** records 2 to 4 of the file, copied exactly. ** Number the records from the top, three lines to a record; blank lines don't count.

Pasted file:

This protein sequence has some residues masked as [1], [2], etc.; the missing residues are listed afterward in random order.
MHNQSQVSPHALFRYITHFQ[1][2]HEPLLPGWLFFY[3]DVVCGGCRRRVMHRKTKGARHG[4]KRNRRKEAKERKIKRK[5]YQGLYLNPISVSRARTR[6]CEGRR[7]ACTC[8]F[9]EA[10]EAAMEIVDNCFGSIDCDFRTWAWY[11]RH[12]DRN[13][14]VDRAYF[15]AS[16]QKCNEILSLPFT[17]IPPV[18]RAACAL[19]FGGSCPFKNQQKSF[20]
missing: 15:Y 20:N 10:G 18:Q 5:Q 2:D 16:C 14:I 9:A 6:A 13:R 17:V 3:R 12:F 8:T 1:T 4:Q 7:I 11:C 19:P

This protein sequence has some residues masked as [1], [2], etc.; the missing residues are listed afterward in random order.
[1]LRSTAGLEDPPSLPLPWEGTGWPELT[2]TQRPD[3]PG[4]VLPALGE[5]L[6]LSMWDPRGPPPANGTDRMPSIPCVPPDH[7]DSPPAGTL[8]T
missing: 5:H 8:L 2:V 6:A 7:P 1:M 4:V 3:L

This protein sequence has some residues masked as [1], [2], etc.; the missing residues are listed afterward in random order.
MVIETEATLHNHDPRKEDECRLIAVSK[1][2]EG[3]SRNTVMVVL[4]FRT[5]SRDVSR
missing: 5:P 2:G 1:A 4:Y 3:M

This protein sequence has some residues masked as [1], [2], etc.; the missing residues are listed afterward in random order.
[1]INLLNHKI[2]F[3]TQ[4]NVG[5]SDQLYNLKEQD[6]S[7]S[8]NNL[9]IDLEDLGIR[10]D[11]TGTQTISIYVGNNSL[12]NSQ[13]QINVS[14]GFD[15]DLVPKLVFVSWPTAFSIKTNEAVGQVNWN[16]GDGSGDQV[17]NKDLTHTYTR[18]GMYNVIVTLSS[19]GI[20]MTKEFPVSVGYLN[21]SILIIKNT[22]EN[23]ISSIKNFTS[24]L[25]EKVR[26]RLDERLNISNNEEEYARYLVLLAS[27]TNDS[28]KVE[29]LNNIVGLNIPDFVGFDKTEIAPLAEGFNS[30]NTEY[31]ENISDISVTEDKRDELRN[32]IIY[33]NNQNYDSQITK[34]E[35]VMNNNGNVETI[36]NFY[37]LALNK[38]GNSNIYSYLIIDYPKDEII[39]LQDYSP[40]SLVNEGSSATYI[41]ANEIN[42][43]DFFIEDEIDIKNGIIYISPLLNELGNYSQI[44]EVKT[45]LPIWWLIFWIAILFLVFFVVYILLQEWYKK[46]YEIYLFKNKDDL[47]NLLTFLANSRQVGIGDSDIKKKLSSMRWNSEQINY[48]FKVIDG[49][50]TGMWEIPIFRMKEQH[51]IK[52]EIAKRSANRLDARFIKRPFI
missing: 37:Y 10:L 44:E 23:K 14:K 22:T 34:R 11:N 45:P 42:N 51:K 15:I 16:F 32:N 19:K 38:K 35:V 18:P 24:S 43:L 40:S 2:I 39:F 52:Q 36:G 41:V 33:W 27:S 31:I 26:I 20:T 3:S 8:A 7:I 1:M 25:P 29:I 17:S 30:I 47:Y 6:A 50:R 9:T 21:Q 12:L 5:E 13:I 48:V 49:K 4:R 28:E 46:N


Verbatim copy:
This protein sequence has some residues masked as [1], [2], etc.; the missing residues are listed afterward in random order.
[1]LRSTAGLEDPPSLPLPWEGTGWPELT[2]TQRPD[3]PG[4]VLPALGE[5]L[6]LSMWDPRGPPPANGTDRMPSIPCVPPDH[7]DSPPAGTL[8]T
missing: 5:H 8:L 2:V 6:A 7:P 1:M 4:V 3:L

This protein sequence has some residues masked as [1], [2], etc.; the missing residues are listed afterward in random order.
MVIETEATLHNHDPRKEDECRLIAVSK[1][2]EG[3]SRNTVMVVL[4]FRT[5]SRDVSR
missing: 5:P 2:G 1:A 4:Y 3:M

This protein sequence has some residues masked as [1], [2], etc.; the missing residues are listed afterward in random order.
[1]INLLNHKI[2]F[3]TQ[4]NVG[5]SDQLYNLKEQD[6]S[7]S[8]NNL[9]IDLEDLGIR[10]D[11]TGTQTISIYVGNNSL[12]NSQ[13]QINVS[14]GFD[15]DLVPKLVFVSWPTAFSIKTNEAVGQVNWN[16]GDGSGDQV[17]NKDLTHTYTR[18]GMYNVIVTLSS[19]GI[20]MTKEFPVSVGYLN[21]SILIIKNT[22]EN[23]ISSIKNFTS[24]L[25]EKVR[26]RLDERLNISNNEEEYARYLVLLAS[27]TNDS[28]KVE[29]LNNIVGLNIPDFVGFDKTEIAPLAEGFNS[30]NTEY[31]ENISDISVTEDKRDELRN[32]IIY[33]NNQNYDSQITK[34]E[35]VMNNNGNVETI[36]NFY[37]LALNK[38]GNSNIYSYLIIDYPKDEII[39]LQDYSP[40]SLVNEGSSATYI[41]ANEIN[42][43]DFFIEDEIDIKNGIIYISPLLNELGNYSQI[44]EVKT[45]LPIWWLIFWIAILFLVFFVVYILLQEWYKK[46]YEIYLFKNKDDL[47]NLLTFLANSRQVGIGDSDIKKKLSSMRWNSEQINY[48]FKVIDG[49][50]TGMWEIPIFRMKEQH[51]IK[52]EIAKRSANRLDARFIKRPFI
missing: 37:Y 10:L 44:E 23:K 14:K 22:T 34:R 11:N 45:P 42:N 51:K 15:I 16:F 32:N 19:K 38:K 35:V 18:P 24:S 43:L 40:S 2:I 39:F 52:Q 36:G 41:V 33:W 27:S 31:I 26:I 20:T 3:S 8:A 7:I 1:M 25:P 29:I 17:S 30:I 47:Y 6:A 50:R 9:T 21:Q 12:L 5:E 13:I 48:V 49:K 4:R 28:E 46:N